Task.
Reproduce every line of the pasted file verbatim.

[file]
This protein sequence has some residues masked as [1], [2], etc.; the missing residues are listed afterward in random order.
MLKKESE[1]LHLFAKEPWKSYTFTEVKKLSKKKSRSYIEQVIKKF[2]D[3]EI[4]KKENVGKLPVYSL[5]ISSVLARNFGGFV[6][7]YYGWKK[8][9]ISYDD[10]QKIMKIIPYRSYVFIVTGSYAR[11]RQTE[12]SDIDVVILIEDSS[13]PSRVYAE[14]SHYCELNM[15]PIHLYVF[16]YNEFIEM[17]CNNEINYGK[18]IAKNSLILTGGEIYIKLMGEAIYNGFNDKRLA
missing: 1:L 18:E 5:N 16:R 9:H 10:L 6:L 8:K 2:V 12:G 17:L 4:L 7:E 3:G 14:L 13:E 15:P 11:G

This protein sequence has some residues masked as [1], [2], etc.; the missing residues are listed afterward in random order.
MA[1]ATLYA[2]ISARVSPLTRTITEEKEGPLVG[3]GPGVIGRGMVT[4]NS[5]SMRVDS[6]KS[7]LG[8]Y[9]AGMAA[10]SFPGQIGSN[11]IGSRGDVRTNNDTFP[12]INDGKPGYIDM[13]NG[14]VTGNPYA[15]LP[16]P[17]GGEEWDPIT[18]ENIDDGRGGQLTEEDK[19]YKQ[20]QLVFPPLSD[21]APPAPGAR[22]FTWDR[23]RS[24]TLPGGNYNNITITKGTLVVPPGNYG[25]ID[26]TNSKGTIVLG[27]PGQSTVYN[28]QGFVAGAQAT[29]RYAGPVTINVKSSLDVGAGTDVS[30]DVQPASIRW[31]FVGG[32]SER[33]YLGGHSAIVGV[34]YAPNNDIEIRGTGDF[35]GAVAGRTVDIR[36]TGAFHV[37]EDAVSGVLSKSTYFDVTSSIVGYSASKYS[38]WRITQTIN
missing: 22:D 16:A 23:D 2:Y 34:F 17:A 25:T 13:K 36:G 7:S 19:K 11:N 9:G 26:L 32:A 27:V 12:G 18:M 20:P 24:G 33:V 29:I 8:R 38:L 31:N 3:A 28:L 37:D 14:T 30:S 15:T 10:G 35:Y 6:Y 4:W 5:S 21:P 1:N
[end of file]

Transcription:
This protein sequence has some residues masked as [1], [2], etc.; the missing residues are listed afterward in random order.
MLKKESE[1]LHLFAKEPWKSYTFTEVKKLSKKKSRSYIEQVIKKF[2]D[3]EI[4]KKENVGKLPVYSL[5]ISSVLARNFGGFV[6][7]YYGWKK[8][9]ISYDD[10]QKIMKIIPYRSYVFIVTGSYAR[11]RQTE[12]SDIDVVILIEDSS[13]PSRVYAE[14]SHYCELNM[15]PIHLYVF[16]YNEFIEM[17]CNNEINYGK[18]IAKNSLILTGGEIYIKLMGEAIYNGFNDKRLA
missing: 1:L 18:E 5:N 16:R 9:H 10:L 6:L 8:K 2:V 12:G 17:L 4:L 7:E 3:G 14:L 13:E 15:P 11:G

This protein sequence has some residues masked as [1], [2], etc.; the missing residues are listed afterward in random order.
MA[1]ATLYA[2]ISARVSPLTRTITEEKEGPLVG[3]GPGVIGRGMVT[4]NS[5]SMRVDS[6]KS[7]LG[8]Y[9]AGMAA[10]SFPGQIGSN[11]IGSRGDVRTNNDTFP[12]INDGKPGYIDM[13]NG[14]VTGNPYA[15]LP[16]P[17]GGEEWDPIT[18]ENIDDGRGGQLTEEDK[19]YKQ[20]QLVFPPLSD[21]APPAPGAR[22]FTWDR[23]RS[24]TLPGGNYNNITITKGTLVVPPGNYG[25]ID[26]TNSKGTIVLG[27]PGQSTVYN[28]QGFVAGAQAT[29]RYAGPVTINVKSSLDVGAGTDVS[30]DVQPASIRW[31]FVGG[32]SER[33]YLGGHSAIVGV[34]YAPNNDIEIRGTGDF[35]GAVAGRTVDIR[36]TGAFHV[37]EDAVSGVLSKSTYFDVTSSIVGYSASKYS[38]WRITQTIN
missing: 22:D 16:A 23:D 2:Y 34:F 17:A 25:T 13:K 36:G 7:S 19:K 11:N 9:G 26:L 32:A 27:V 12:G 18:M 20:P 24:G 33:V 29:I 8:R 38:L 31:N 3:A 28:L 37:D 14:T 30:S 15:T 10:G 35:Y 6:Y 4:W 5:S 21:P 1:N